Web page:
A brief survey of the circumstances which brought on the struggle under Wallace in the first place, and ultimately under Bruce, may be given without troubling the reader with cumbersome details about overlordships and other matters discussed by the historians. The death of the Maid of Norway unquestionably precipitated the interference of England; but even had she lived, Edward would never have permitted her to reign, unless as the wife of his son. But apart from that, the traditional policy of the Norman and Plantagenet kings, from an early date, had been to enmesh Scotland into the net of feudality and ultimately to subdue it. This design was plainly manifest, in the oath of fealty extorted from William the Lion, when a prisoner, by Henry II. According to Tytler, approaches of a direct character were made in the early part of the reign of Alexander III. It may well be, however, that Henry III, tormented about the charters and having on his hands an England soon to give birth to Parliamentary government, had neither the heart nor the leisure to turn his steps actively northward. When Edward succeeded to the throne, with that splendid energy which he possessed, and that unscrupulous savagery, pertaining to his age rather than to himself, the grand step towards the acquisition of Scotland was taken. Everything seemed to have conspired in his favour. The royal line was extinct, save in the representatives of three daughters of David Earl of Huntingdon, a brother of Malcolm IV. and William the Lion. The subtlety of the English monarch seems transparent enough in later times; but, at that day, craft more easily beguiled, and was invincible when backed by overwhelming power.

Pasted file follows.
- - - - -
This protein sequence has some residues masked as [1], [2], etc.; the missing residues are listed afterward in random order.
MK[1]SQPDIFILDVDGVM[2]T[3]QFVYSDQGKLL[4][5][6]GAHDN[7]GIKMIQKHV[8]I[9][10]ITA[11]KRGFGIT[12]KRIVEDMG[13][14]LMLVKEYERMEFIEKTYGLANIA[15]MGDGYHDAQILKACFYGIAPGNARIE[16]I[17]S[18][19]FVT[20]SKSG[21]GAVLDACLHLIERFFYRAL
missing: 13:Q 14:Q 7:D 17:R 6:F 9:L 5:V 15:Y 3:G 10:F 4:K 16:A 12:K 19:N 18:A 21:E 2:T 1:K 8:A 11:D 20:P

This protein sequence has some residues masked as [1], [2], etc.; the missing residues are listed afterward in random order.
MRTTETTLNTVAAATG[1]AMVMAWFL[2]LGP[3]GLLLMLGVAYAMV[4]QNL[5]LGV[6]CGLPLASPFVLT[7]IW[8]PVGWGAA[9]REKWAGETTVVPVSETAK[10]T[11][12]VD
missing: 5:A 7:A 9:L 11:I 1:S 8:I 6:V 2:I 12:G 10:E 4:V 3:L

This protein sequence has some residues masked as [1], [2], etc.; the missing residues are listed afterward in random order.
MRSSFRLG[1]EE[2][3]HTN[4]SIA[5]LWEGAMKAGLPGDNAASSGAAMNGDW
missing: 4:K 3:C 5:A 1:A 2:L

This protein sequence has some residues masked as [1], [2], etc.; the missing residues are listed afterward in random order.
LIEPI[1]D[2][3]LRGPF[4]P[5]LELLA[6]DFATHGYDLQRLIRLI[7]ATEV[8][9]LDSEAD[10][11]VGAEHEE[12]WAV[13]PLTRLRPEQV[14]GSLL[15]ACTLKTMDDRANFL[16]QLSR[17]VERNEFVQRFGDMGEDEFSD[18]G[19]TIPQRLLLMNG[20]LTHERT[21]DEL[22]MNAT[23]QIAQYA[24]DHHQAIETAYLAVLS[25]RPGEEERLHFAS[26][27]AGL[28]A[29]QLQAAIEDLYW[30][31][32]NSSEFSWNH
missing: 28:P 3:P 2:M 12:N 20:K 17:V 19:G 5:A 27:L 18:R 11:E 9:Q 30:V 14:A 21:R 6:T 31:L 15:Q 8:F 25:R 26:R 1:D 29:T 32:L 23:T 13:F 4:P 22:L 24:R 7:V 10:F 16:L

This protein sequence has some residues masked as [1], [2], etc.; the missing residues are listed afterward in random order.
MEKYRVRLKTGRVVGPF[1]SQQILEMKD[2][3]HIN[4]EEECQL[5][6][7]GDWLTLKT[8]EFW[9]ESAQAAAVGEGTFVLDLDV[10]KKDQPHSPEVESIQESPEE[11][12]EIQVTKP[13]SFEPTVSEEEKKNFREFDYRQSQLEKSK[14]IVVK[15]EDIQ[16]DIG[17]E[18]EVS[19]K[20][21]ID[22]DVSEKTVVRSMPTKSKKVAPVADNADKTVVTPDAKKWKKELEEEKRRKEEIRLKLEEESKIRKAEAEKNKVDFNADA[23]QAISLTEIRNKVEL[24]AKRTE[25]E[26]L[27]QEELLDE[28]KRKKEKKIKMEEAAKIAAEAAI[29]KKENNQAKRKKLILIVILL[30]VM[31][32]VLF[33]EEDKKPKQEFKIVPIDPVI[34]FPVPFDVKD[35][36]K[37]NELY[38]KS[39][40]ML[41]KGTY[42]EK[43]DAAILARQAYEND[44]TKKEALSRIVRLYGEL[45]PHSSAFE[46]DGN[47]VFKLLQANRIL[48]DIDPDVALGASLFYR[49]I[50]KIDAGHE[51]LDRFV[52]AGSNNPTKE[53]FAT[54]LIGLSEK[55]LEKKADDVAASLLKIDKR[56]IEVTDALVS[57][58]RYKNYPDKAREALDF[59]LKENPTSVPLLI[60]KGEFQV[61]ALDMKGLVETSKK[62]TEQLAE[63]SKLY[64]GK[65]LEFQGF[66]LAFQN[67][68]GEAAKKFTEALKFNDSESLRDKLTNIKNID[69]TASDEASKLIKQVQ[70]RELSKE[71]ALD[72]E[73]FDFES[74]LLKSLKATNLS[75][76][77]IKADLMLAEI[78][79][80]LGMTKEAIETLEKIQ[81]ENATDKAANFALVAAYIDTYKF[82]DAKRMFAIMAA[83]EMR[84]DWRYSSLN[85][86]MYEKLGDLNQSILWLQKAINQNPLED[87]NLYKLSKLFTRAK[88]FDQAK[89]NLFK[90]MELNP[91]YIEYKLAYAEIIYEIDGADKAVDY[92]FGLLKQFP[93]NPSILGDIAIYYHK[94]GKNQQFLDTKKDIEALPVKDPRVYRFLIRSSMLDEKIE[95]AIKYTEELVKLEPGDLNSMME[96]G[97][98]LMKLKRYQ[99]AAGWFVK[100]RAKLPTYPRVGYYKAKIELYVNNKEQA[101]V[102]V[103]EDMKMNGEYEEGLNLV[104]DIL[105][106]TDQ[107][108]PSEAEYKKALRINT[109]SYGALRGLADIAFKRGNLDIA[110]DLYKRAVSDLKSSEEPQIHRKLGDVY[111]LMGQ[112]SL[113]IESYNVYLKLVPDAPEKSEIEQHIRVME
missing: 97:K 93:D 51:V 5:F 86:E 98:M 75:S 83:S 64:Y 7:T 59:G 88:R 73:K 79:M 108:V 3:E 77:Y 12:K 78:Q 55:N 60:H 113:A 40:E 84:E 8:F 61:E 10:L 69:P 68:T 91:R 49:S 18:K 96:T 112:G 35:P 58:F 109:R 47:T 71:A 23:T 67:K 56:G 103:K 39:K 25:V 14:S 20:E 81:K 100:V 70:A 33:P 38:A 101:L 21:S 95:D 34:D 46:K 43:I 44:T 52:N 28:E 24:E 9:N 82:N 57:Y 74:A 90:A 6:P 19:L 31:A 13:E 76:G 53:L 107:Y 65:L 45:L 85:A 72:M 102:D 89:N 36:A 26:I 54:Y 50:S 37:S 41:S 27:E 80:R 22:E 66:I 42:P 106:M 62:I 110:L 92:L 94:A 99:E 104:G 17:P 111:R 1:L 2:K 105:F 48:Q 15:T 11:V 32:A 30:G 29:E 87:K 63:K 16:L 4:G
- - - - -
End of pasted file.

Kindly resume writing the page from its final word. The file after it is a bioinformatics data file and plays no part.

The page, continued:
In 1291, Edward summoned his Northumbrian vassals to meet him at Norham Castle on the south bank of the Tweed. Having conquered Wales with ruthless vindictiveness, he now resolved to turn his attention to Scotland. Baliol, Bruce the elder, and Hastings, represented respectively the three daughters already mentioned - Margaret, Isabel and Ada. The point in dispute really lay between Baliol and Bruce -- the former claiming as grandson of the eldest daughter, the latter as son of the second daughter, and therefore the nearest male to the common ancestor. Mr. Burton gives a graphic account of the meetings on both sides of the Tweed. The Parliament of Scotland, if such it may be termed, had asked Edward's good offices and were informed that he could only intervene as suzerain; they demurred to any concession on that point; and, from first to last, never yielded an inch to Edward. They were dismissed to their own bank of the river, and there by some dexterous manipulation of the referees, Baliol was chosen and crowned at Scone on "the Stone of Destiny," now the seat of the coronation chair in Westminster Abbey. It is to be observed, that both the claimants, Baliol and the eldest of the historical Bruces were Normans, each of them quite as willing as the other to take an oath of fealty to Edward so that, patriotically regarded, there was not much to choose between them. The Bruce had not yet arrived and meanwhile the stage was clearing for the advent of that hero who paved the way for Bannockburn at Stirling and struck the first crashing blow for Scottish independence. The John Baliol who was crowned at Scone and afterwards invested by Edward at Newcastle was a poor simpleton, a lamb amongst wolves according to the historians, constantly hampered and crossed at every point. Bruce the elder had shown some of the sterling stuff of his stock by boldly collecting a force and received the crown in form before the meeting at Norham.** The Newcastle ceremony took place at the close of 1292; and Edward soon began to disclose his real purpose. Poor Baliol was summoned to London repeatedly on various frivolous pretexts, treated with purposed indignity and, so far as seemed possible, provoked to rebel. But a war with Philip IV. of France was in prospect and therefore, when Edward found that Baliol had begun to intrigue with his enemy, he resolved to occupy the interval of preparation in once for all quieting Scotland. He marched north, besieged and took Berwick, and, finding Baliol in arms, attacked and defeated him at Dunbar. The royal puppet surrendered, and the English monarch devastated, with merciless cruelty, the whole country as far as Aberdeen and Elgin. Baliol remained a prisoner in the Tower for two years; released at the request of the Pope he retired to France, where he died in the Bannockburn year, 1314. His name, or rather his father's, survives him in the Oxford collegiate foundation.